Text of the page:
Interestingly, Asian patients were quoted with low death rates in proximal IMH even without surgery.32,54,56,57 However, 10 of 22 patients with type A IMH (45%) underwent surgical repair and four cases with medical management developed cardiac tamponade.58 Similarly, tamponade was observed in two of three patients with type A IMH surviving medical treatment.32 Nishigami and colleagues reported on eight medically treated type A IMH with seven survivors; yet IMH requiring surgery, such as cases with aortic diameters of >50 mm or cardiac tamponade were excluded from this analysis. Similarly, in Korean patients with type A IMH treated medically, only one of 18 patients died, four patients required pericardiocentesis or surgery for proximal dissection.14 Finally, 54% of cases with aortic diameters <50 mm eventually progressed to dissection or rupture, challenging the Asian experience that IMH in a normal sized aorta precludes progression. Thus, even Asian experience in fact underlines findings in the European gene pool that proximal IMH frequently leads to serious complications.

Actuarial survival analysis of IMH confirm better long-term outcome on oral β-blocker treatment (95% vs 67% in patients without β-blocker treatment; P=.004) as summarized in Table 5. β-adrenergic blocking agents protect by reducing wall stress, systolic arterial pressure, and the rate of pressure changes and, presumably, by stabilising the extracellular vascular matrix of the aorta.53,59 The observation that older age (>55 years) at initial diagnosis of IMH has a better long term prognosis may be explained by more focal microscars along the aortic wall inherently limiting the longitudinal progression of IMH.18,31 Accordingly, favourable outcomes of IMH are consistently reported in patients beyond 65 years.32,54,56 Thus, considering both advanced aortosclerosis with older age and the lower risk of progression, a conservative strategy (with β blockade and serial imaging) may be justified in elderly multimorbid patients and in distal IMH.33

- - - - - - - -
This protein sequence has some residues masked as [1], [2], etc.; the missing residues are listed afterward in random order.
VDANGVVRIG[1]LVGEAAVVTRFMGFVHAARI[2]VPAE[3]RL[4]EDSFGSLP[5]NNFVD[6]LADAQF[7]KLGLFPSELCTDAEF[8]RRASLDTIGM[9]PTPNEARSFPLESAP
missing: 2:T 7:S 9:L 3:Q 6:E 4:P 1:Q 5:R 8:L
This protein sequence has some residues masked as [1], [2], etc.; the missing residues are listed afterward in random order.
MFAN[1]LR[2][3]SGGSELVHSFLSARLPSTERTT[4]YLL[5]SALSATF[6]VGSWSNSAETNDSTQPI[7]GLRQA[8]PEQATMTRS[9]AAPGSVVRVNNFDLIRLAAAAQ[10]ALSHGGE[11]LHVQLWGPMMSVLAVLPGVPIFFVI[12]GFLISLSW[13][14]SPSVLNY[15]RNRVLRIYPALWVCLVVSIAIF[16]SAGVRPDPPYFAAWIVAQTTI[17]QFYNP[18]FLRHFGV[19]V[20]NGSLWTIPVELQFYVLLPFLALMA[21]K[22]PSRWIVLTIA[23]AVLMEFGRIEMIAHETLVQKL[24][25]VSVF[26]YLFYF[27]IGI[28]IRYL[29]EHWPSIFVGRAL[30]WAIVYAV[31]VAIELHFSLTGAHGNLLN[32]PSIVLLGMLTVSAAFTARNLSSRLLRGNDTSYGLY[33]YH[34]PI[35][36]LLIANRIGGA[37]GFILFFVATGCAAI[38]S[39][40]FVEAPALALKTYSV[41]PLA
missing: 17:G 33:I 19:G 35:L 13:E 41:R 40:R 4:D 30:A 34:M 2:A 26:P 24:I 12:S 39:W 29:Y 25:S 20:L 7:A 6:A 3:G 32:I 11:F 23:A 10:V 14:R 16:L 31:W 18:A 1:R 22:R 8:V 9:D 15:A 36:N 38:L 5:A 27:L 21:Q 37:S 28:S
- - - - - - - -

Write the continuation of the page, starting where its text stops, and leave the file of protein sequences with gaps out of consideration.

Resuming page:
Penetrating Aortic Ulcers

Ulcer-like projections in aortic segments of IMH identify a subset of patients at high risk. Penetrating atherosclerotic ulcers (PAU) are known to result from progressive erosion of atheromatose mural plaque penetrating the elastic lamina, finally separating media layers and setting the stage for adjacent intramural haematoma with either local or longitudinal progression. PAUs are preferentially (>90%) observed in IMH of the descending aorta, while IMH without PAU is more frequently present in the ascending aorta. Symptomatic PAU infers complications such as formation of aneurysm, pseudoaneurysm, and dissection, or unpredictable rupture. Careful imaging is vital to identify both diameter and depth of ulcers with IMH, since width >2 cm and depth >1 cm may herald the need for interventional or surgical repair to avoid rupture and death.33,42


Patients with aortic dissection typically present with the cataclysmic onset of chest and/or back pain of blunt, severe, and sometimes radiating nature. However, in contrast to classic teaching, tearing, ripping, or migratory were not common descriptors of pain in IRAD; rather, the sudden onset of severe, sharp pain was the single most common presenting complaint. Furthermore, 4.5% of patients denied any pain on presentation. Chest pain was significantly more common in patients with type A dissections (79% vs 63% of type B dissections), whereas both back pain (64% vs 47%) and abdominal pain (43% vs 22%) were significantly more common in type B dissection.12 Hypertension is the most common risk condition associated with aortic dissection, although it is less commonly present at the time of presentation, particularly in patients with type A proximal dissections (36% vs 70% for type B dissection). Acute dissections involving the ascending aorta are considered surgical emergencies. In contrast, dissections confined to the descending aorta are treated medically unless the patient demonstrates progression of dissection, intractable pain, organ malperfusion, or extra-aortic blood.

Initial Medical Therapy